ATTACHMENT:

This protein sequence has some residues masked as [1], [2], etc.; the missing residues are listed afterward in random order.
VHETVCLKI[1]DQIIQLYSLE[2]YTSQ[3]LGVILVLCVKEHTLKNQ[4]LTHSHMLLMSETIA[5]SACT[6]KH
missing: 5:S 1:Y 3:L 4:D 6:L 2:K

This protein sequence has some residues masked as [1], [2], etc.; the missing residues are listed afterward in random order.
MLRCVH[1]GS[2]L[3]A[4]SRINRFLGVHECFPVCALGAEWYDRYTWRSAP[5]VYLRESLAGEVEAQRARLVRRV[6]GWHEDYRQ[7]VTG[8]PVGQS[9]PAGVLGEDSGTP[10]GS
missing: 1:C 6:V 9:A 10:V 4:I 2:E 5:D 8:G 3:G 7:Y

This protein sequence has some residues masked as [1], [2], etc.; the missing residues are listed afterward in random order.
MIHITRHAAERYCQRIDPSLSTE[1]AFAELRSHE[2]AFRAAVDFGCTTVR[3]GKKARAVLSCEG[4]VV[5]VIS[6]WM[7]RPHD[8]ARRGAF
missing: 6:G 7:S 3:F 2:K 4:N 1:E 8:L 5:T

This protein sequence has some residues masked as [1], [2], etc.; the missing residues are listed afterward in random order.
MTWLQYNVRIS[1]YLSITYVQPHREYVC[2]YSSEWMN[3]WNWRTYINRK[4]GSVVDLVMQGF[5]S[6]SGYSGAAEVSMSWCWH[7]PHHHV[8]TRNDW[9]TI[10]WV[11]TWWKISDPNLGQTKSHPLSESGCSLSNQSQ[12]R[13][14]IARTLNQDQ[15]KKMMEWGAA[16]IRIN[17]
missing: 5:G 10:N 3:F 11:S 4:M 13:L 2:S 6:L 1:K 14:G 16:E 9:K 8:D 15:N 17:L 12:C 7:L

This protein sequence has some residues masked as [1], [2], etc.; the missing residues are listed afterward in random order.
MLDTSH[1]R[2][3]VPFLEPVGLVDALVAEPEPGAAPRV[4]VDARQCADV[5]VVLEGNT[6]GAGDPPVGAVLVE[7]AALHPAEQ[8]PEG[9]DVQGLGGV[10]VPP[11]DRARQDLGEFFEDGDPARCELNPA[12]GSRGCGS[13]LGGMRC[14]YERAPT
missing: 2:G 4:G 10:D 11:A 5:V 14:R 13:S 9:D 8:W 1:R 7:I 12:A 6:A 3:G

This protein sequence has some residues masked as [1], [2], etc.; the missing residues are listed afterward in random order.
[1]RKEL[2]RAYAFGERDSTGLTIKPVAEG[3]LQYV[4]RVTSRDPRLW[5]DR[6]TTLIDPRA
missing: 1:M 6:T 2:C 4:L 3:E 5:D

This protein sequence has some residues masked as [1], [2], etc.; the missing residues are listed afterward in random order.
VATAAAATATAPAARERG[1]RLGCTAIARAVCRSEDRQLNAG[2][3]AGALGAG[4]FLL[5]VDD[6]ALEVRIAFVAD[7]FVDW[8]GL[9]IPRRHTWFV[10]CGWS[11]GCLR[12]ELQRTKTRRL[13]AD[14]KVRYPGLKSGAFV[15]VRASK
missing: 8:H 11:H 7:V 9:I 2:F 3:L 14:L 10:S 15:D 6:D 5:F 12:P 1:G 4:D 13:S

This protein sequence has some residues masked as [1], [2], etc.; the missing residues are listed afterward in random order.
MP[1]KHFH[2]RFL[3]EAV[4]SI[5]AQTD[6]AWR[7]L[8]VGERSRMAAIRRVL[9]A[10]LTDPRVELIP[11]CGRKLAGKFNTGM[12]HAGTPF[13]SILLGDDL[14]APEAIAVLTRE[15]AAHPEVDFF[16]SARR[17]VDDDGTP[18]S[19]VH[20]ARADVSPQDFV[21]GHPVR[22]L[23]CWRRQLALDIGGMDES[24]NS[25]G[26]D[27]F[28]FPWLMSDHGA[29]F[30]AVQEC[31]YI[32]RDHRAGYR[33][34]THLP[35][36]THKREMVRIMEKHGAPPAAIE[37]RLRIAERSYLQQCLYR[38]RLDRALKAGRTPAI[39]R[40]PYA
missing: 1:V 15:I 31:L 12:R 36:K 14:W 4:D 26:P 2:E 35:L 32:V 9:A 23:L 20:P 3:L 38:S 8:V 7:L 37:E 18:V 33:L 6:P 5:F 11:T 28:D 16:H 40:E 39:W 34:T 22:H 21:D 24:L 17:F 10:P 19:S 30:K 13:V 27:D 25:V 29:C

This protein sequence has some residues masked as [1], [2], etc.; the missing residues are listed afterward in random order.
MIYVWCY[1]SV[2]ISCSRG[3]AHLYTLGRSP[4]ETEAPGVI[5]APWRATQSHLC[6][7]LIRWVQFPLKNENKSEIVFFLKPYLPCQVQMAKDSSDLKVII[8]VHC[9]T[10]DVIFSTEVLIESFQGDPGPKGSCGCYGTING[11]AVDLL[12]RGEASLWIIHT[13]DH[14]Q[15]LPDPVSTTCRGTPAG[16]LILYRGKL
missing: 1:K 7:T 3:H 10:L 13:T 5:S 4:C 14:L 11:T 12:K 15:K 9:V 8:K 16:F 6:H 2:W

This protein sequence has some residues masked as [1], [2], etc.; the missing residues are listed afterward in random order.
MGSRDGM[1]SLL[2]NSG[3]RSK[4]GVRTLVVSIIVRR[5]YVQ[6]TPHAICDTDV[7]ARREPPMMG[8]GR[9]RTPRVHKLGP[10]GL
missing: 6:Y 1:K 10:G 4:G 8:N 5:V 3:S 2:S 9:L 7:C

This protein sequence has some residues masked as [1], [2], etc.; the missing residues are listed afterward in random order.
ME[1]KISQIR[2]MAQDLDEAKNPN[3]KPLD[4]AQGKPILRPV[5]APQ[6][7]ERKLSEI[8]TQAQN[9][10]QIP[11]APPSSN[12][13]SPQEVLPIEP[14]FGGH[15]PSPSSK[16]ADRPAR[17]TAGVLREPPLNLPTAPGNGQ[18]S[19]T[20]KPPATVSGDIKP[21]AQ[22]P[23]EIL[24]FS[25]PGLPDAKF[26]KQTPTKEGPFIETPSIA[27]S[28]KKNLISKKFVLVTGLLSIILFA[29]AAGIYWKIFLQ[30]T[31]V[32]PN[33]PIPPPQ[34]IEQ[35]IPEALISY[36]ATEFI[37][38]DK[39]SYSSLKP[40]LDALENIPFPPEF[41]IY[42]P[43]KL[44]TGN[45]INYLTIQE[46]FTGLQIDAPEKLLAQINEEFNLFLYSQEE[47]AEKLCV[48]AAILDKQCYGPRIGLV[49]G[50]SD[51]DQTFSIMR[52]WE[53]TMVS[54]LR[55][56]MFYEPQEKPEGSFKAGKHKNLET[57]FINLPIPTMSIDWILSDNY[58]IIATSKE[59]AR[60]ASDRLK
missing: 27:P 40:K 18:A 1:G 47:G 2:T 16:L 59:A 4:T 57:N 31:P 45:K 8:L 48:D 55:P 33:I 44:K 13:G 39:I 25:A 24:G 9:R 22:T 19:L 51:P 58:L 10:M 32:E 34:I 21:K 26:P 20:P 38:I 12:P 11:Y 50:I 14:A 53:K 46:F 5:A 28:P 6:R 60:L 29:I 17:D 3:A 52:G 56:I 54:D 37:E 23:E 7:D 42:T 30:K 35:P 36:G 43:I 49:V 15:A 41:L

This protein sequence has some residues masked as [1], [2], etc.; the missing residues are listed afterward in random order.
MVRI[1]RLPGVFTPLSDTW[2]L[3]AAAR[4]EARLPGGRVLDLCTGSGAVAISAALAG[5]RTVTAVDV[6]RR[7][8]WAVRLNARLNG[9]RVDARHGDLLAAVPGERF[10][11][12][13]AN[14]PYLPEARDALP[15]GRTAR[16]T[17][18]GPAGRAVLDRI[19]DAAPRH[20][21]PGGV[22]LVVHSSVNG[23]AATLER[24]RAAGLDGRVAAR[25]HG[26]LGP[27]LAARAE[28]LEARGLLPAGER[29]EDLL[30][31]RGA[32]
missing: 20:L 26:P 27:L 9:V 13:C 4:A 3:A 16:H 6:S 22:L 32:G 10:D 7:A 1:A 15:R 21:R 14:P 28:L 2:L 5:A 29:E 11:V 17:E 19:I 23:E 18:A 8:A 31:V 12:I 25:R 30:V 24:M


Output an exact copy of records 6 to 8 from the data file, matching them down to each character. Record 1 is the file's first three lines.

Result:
This protein sequence has some residues masked as [1], [2], etc.; the missing residues are listed afterward in random order.
[1]RKEL[2]RAYAFGERDSTGLTIKPVAEG[3]LQYV[4]RVTSRDPRLW[5]DR[6]TTLIDPRA
missing: 1:M 6:T 2:C 4:L 3:E 5:D

This protein sequence has some residues masked as [1], [2], etc.; the missing residues are listed afterward in random order.
VATAAAATATAPAARERG[1]RLGCTAIARAVCRSEDRQLNAG[2][3]AGALGAG[4]FLL[5]VDD[6]ALEVRIAFVAD[7]FVDW[8]GL[9]IPRRHTWFV[10]CGWS[11]GCLR[12]ELQRTKTRRL[13]AD[14]KVRYPGLKSGAFV[15]VRASK
missing: 8:H 11:H 7:V 9:I 2:F 3:L 14:L 10:S 15:D 6:D 5:F 12:P 1:G 4:D 13:S

This protein sequence has some residues masked as [1], [2], etc.; the missing residues are listed afterward in random order.
MP[1]KHFH[2]RFL[3]EAV[4]SI[5]AQTD[6]AWR[7]L[8]VGERSRMAAIRRVL[9]A[10]LTDPRVELIP[11]CGRKLAGKFNTGM[12]HAGTPF[13]SILLGDDL[14]APEAIAVLTRE[15]AAHPEVDFF[16]SARR[17]VDDDGTP[18]S[19]VH[20]ARADVSPQDFV[21]GHPVR[22]L[23]CWRRQLALDIGGMDES[24]NS[25]G[26]D[27]F[28]FPWLMSDHGA[29]F[30]AVQEC[31]YI[32]RDHRAGYR[33][34]THLP[35][36]THKREMVRIMEKHGAPPAAIE[37]RLRIAERSYLQQCLYR[38]RLDRALKAGRTPAI[39]R[40]PYA
missing: 1:V 15:I 31:L 12:R 36:K 14:W 4:D 26:P 2:E 35:L 32:V 9:A 23:L 20:P 3:L 38:S 8:V 7:L 37:E 18:V 33:L 6:P 5:F 11:T 28:D 16:H 40:E 39:W 34:T 22:H 21:D 24:L 17:F 10:P 19:S 30:K 13:V 27:D 25:V 29:C